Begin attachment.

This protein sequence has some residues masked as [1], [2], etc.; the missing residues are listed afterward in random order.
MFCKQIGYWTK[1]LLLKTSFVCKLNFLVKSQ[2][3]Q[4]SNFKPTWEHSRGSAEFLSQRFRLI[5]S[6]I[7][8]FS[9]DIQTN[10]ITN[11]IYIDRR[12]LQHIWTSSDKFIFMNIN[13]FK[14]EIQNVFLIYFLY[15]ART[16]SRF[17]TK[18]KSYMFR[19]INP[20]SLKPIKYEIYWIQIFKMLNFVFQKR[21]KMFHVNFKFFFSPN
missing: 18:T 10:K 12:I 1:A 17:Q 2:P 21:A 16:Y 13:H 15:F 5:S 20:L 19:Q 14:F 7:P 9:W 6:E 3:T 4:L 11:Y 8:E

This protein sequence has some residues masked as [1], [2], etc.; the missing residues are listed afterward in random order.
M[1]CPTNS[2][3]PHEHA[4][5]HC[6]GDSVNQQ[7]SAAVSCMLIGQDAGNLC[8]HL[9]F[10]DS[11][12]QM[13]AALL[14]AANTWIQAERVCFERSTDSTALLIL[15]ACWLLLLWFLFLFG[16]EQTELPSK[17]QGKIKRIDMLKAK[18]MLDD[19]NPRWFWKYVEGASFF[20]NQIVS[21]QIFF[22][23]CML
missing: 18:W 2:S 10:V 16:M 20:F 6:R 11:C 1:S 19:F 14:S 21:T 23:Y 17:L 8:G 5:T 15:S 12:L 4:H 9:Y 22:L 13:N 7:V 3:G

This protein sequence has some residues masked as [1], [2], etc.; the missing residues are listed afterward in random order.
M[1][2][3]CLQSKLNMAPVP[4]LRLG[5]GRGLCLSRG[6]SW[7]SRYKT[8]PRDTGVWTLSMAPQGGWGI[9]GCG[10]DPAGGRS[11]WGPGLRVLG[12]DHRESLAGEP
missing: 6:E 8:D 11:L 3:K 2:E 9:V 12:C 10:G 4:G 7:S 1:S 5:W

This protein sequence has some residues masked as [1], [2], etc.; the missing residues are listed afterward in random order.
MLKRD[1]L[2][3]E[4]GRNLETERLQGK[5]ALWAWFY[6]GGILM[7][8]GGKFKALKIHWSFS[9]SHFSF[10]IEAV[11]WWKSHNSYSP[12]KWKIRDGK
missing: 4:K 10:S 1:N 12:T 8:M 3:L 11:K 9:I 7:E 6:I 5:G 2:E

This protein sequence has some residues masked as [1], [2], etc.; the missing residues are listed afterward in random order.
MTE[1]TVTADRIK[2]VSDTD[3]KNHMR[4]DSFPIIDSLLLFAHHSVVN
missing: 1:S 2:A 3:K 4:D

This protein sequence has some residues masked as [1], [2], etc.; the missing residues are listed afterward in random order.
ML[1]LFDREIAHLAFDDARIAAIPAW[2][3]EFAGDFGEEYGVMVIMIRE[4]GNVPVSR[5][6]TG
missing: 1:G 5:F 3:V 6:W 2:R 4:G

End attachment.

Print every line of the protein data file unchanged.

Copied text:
This protein sequence has some residues masked as [1], [2], etc.; the missing residues are listed afterward in random order.
MFCKQIGYWTK[1]LLLKTSFVCKLNFLVKSQ[2][3]Q[4]SNFKPTWEHSRGSAEFLSQRFRLI[5]S[6]I[7][8]FS[9]DIQTN[10]ITN[11]IYIDRR[12]LQHIWTSSDKFIFMNIN[13]FK[14]EIQNVFLIYFLY[15]ART[16]SRF[17]TK[18]KSYMFR[19]INP[20]SLKPIKYEIYWIQIFKMLNFVFQKR[21]KMFHVNFKFFFSPN
missing: 18:T 10:K 12:I 1:A 17:Q 2:P 21:A 16:Y 13:H 15:F 5:S 20:L 19:Q 14:F 7:P 9:W 6:E 3:T 4:L 11:Y 8:E

This protein sequence has some residues masked as [1], [2], etc.; the missing residues are listed afterward in random order.
M[1]CPTNS[2][3]PHEHA[4][5]HC[6]GDSVNQQ[7]SAAVSCMLIGQDAGNLC[8]HL[9]F[10]DS[11][12]QM[13]AALL[14]AANTWIQAERVCFERSTDSTALLIL[15]ACWLLLLWFLFLFG[16]EQTELPSK[17]QGKIKRIDMLKAK[18]MLDD[19]NPRWFWKYVEGASFF[20]NQIVS[21]QIFF[22][23]CML
missing: 18:W 2:S 10:V 16:M 20:F 6:R 11:C 1:S 19:F 14:S 21:T 23:Y 17:L 8:G 5:T 15:S 12:L 4:H 9:Y 22:L 13:N 7:V 3:G

This protein sequence has some residues masked as [1], [2], etc.; the missing residues are listed afterward in random order.
M[1][2][3]CLQSKLNMAPVP[4]LRLG[5]GRGLCLSRG[6]SW[7]SRYKT[8]PRDTGVWTLSMAPQGGWGI[9]GCG[10]DPAGGRS[11]WGPGLRVLG[12]DHRESLAGEP
missing: 6:E 8:D 11:L 3:K 2:E 9:V 12:C 10:G 4:G 7:S 1:S 5:W

This protein sequence has some residues masked as [1], [2], etc.; the missing residues are listed afterward in random order.
MLKRD[1]L[2][3]E[4]GRNLETERLQGK[5]ALWAWFY[6]GGILM[7][8]GGKFKALKIHWSFS[9]SHFSF[10]IEAV[11]WWKSHNSYSP[12]KWKIRDGK
missing: 4:K 10:S 1:N 12:T 8:M 3:L 11:K 9:I 7:E 6:I 5:G 2:E

This protein sequence has some residues masked as [1], [2], etc.; the missing residues are listed afterward in random order.
MTE[1]TVTADRIK[2]VSDTD[3]KNHMR[4]DSFPIIDSLLLFAHHSVVN
missing: 1:S 2:A 3:K 4:D

This protein sequence has some residues masked as [1], [2], etc.; the missing residues are listed afterward in random order.
ML[1]LFDREIAHLAFDDARIAAIPAW[2][3]EFAGDFGEEYGVMVIMIRE[4]GNVPVSR[5][6]TG
missing: 1:G 5:F 3:V 6:W 2:R 4:G